Do you think it’s the mentality that contracts are written in stone. It’s like either Moses’ tablets from the Mount or the tombstone put on the grave of the relationship; oh, it’s so important that we’ve written all these terms and conditions and been signed off by all these people that it can’t possibly change.

David:

Yeah, it does feel like a bit of a birth or death thing; you do it at the start or the end and not anything in the middle. And it just doesn’t fundamentally account for evolution in that relationship. That evolution can come from the client side, as you say.

But it can also come from the agency making different recommendations, adapting to trend, offering different services, evolving their own business model. Trends in remuneration change certainly in the media, creative, and advertising area with regard to what content needs to be produced and how often, and what are the implications on the media buyer as a result of that.

Things like that are in constant flux. We all love to say change is constant. Well if the contract is set in stone it’s obviously not keeping up to speed with the change.

Darren:

It does become a tombstone or milestone along the line of history doesn’t it?

David:

It does, and I also think there’s probably a lack of balance in some ways and we’re focusing a bit on the challenges here.

Darren:

Oh, we’ll get to the positives.

David:

Marketing agencies are filled with very bright people and they’re also very busy and sometimes it’s just a case of having the due diligence to actually make the time to sit down and look at this stuff.

I think sometimes these relationships can become very professionally intense and very personal. You’re working with individuals at another organisation in a very professionally intimate way in some cases and that can get in the way of having the conversations about things like contracts, which feels like a much more official thing.

And sometimes it does take the intervention of a compliance/ legal/ procurement team at either end to actually put a check on that core relationship and say this does need to be looked at.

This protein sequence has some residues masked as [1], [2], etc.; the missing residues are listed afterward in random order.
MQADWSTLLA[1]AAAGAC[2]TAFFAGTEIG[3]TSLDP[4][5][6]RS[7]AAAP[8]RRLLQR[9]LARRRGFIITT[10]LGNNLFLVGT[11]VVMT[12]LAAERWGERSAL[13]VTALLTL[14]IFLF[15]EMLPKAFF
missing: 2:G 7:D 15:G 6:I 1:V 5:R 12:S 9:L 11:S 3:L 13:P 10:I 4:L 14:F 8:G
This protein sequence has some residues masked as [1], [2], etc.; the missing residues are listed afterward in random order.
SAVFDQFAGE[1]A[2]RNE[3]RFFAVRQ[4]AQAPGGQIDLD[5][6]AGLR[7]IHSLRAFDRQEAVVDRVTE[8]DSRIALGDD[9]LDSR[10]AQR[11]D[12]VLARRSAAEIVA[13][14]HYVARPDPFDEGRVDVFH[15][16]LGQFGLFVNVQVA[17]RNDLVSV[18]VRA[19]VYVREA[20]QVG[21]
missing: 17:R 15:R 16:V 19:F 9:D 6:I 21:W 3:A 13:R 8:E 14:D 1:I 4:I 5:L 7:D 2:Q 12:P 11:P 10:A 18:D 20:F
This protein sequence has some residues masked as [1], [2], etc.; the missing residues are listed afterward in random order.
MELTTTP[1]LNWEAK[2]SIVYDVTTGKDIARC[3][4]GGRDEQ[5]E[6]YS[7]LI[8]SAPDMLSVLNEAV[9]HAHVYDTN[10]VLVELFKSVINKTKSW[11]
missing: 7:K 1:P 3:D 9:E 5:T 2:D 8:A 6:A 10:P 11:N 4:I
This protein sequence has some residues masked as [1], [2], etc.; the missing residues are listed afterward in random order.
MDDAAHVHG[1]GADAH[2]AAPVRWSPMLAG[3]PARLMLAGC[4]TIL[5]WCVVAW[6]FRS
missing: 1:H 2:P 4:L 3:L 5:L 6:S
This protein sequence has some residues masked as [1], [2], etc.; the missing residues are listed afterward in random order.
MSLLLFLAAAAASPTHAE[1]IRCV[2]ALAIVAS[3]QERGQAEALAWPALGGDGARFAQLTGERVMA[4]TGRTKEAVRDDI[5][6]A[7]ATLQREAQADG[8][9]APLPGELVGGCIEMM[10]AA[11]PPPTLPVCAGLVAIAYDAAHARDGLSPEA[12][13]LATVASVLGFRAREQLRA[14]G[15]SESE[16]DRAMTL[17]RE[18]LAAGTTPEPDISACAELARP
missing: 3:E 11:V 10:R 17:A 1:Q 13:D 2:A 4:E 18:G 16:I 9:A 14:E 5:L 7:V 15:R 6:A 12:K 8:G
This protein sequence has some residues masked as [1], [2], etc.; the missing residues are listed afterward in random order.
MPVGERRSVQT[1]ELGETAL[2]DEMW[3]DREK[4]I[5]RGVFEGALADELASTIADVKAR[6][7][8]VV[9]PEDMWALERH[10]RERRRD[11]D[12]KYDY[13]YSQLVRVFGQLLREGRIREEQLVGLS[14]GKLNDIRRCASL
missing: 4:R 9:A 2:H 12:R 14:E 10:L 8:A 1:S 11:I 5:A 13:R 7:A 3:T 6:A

Darren:

I remember getting some great advice from a lawyer we worked with who said contracts should be in two parts; the first part is all of the terms and conditions, the most basic agreement of what you expect from each other (honesty, integrity, security) all of the legal things you can actually define in a contract that really don’t change.

But then it should all refer to the schedule or appendices—all the bits that do change. It’s almost like the two chapters; the Old Testament and the New Testament. The Old Testament is literally set in stone but the 2nd half (all of the appendices or schedules) are the things that can change because they need to change otherwise the whole contract gets thrown out.

David:

Absolutely. There’s a baseline of generic terms that you’ll find in pretty much any contract but with these particular types of agency client relationships there are a whole range of other things. It could be schedules or appendices or anything else that is absolutely not static.

Darren:

We’ve had two lawyers on Managing Marketing, one in the U.S. and one in Australia talking about the differences between a principle/agent relationship, which is where the term advertising agency came from, and a sub-contractor or contractor relationship. And it has a particular importance for media doesn’t it?

David:

It does in that a lot of the advertising client’s money flows through a media agency and out to other 3rd parties. In an agency/principle relationship the agency has a degree of fiduciary responsibility to act in the best interest of its client whereas in an independent contractor agreement there isn’t the same rigour around that opens the agency to be able to indulge in opaque business practices or practices that are not necessarily in the best interest of its client.

My experience has been that most clients actually do not want to enter into a principle/agency agreement when this has come up. They prefer the independent contractor relationship because it offers more flexibility to them in terms of termination and other things and also how the agency is representing them.

It’s a double-edged sword. I’m not a lawyer but it is certainly recognised as best practice in a media/agency contract that the agency should be recognised as such in that relationship, but a lot of organisations don’t yet subscribe to that.

Darren:

Well the reason they’re called agencies is that they entered into agency agreements for the media owners originally. They acted as agents, not of the advertiser, but of the media owner. And they were virtually selling or placing media buyers on behalf of the owners.